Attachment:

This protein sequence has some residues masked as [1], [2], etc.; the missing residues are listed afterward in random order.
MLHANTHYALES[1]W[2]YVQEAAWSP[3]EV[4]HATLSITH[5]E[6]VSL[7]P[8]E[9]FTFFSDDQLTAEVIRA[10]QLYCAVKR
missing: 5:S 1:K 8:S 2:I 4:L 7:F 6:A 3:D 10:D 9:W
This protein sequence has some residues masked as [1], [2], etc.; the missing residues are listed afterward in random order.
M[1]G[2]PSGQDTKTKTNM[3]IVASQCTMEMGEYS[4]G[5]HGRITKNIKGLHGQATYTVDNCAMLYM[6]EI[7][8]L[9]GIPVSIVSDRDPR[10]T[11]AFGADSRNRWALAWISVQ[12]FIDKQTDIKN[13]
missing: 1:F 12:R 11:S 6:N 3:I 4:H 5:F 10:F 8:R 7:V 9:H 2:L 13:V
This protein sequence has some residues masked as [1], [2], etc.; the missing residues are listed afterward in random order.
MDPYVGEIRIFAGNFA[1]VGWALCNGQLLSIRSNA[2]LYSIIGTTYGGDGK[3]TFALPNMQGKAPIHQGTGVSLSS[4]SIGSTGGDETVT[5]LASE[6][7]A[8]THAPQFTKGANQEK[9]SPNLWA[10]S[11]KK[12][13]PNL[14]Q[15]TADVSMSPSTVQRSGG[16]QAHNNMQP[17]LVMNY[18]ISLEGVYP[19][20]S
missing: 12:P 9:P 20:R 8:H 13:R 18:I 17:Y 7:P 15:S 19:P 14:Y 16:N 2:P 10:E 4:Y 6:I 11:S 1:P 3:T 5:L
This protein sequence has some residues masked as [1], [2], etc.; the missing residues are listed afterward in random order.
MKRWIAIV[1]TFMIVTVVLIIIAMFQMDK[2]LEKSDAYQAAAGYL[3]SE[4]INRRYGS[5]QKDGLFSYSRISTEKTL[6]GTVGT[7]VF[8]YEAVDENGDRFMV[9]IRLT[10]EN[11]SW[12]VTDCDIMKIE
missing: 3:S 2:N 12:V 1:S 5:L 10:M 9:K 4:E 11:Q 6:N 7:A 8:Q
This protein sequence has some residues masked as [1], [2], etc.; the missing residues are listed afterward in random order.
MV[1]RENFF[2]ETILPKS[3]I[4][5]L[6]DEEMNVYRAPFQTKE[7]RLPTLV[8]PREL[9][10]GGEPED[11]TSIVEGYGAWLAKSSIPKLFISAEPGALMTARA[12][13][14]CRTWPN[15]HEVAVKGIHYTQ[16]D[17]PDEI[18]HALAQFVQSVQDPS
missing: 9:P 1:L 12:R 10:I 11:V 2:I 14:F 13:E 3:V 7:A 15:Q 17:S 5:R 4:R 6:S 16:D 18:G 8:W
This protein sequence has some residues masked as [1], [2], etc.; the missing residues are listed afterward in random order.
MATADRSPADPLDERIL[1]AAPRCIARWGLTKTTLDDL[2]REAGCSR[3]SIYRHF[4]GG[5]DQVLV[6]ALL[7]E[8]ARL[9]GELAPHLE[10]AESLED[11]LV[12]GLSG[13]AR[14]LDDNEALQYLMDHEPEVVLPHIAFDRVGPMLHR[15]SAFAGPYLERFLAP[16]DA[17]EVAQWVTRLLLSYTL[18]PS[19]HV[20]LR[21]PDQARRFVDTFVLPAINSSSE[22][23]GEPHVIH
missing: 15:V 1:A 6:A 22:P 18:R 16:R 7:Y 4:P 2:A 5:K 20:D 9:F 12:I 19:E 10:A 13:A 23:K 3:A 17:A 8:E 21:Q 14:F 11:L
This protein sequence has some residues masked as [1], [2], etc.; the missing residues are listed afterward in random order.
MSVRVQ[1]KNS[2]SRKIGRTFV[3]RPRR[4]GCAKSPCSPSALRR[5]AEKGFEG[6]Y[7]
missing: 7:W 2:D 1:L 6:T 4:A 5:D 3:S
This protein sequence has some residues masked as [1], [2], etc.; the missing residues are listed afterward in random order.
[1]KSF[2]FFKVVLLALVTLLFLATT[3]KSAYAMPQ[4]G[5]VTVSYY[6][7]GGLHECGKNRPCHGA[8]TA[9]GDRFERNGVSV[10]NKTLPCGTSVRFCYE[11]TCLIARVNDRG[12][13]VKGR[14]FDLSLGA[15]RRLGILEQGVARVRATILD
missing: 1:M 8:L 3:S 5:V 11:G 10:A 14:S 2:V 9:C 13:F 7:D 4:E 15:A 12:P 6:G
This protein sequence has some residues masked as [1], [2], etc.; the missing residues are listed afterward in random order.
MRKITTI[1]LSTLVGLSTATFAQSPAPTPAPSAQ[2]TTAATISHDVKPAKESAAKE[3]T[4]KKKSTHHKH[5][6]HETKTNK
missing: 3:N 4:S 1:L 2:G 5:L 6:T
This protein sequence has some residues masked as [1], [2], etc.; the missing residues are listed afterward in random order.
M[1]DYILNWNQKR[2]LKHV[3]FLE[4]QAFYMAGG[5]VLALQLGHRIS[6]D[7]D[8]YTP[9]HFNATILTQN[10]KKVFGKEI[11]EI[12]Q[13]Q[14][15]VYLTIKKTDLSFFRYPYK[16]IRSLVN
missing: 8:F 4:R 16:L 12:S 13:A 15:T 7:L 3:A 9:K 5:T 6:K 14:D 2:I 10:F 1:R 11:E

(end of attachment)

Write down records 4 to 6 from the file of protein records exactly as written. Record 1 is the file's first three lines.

This protein sequence has some residues masked as [1], [2], etc.; the missing residues are listed afterward in random order.
MKRWIAIV[1]TFMIVTVVLIIIAMFQMDK[2]LEKSDAYQAAAGYL[3]SE[4]INRRYGS[5]QKDGLFSYSRISTEKTL[6]GTVGT[7]VF[8]YEAVDENGDRFMV[9]IRLT[10]EN[11]SW[12]VTDCDIMKIE
missing: 3:S 2:N 12:V 1:S 5:L 10:M 9:K 4:E 11:Q 6:N 7:A 8:Q
This protein sequence has some residues masked as [1], [2], etc.; the missing residues are listed afterward in random order.
MV[1]RENFF[2]ETILPKS[3]I[4][5]L[6]DEEMNVYRAPFQTKE[7]RLPTLV[8]PREL[9][10]GGEPED[11]TSIVEGYGAWLAKSSIPKLFISAEPGALMTARA[12][13][14]CRTWPN[15]HEVAVKGIHYTQ[16]D[17]PDEI[18]HALAQFVQSVQDPS
missing: 9:P 1:L 12:R 10:I 11:V 2:I 14:F 13:E 3:V 7:A 15:Q 17:S 5:R 4:R 6:S 16:D 18:G 8:W
This protein sequence has some residues masked as [1], [2], etc.; the missing residues are listed afterward in random order.
MATADRSPADPLDERIL[1]AAPRCIARWGLTKTTLDDL[2]REAGCSR[3]SIYRHF[4]GG[5]DQVLV[6]ALL[7]E[8]ARL[9]GELAPHLE[10]AESLED[11]LV[12]GLSG[13]AR[14]LDDNEALQYLMDHEPEVVLPHIAFDRVGPMLHR[15]SAFAGPYLERFLAP[16]DA[17]EVAQWVTRLLLSYTL[18]PS[19]HV[20]LR[21]PDQARRFVDTFVLPAINSSSE[22][23]GEPHVIH
missing: 15:V 1:A 6:A 22:P 18:R 16:R 7:Y 4:P 2:A 5:K 20:D 9:F 12:I 19:E 10:A 13:A 23:K 3:A 17:A 8:E 21:Q 14:F 11:L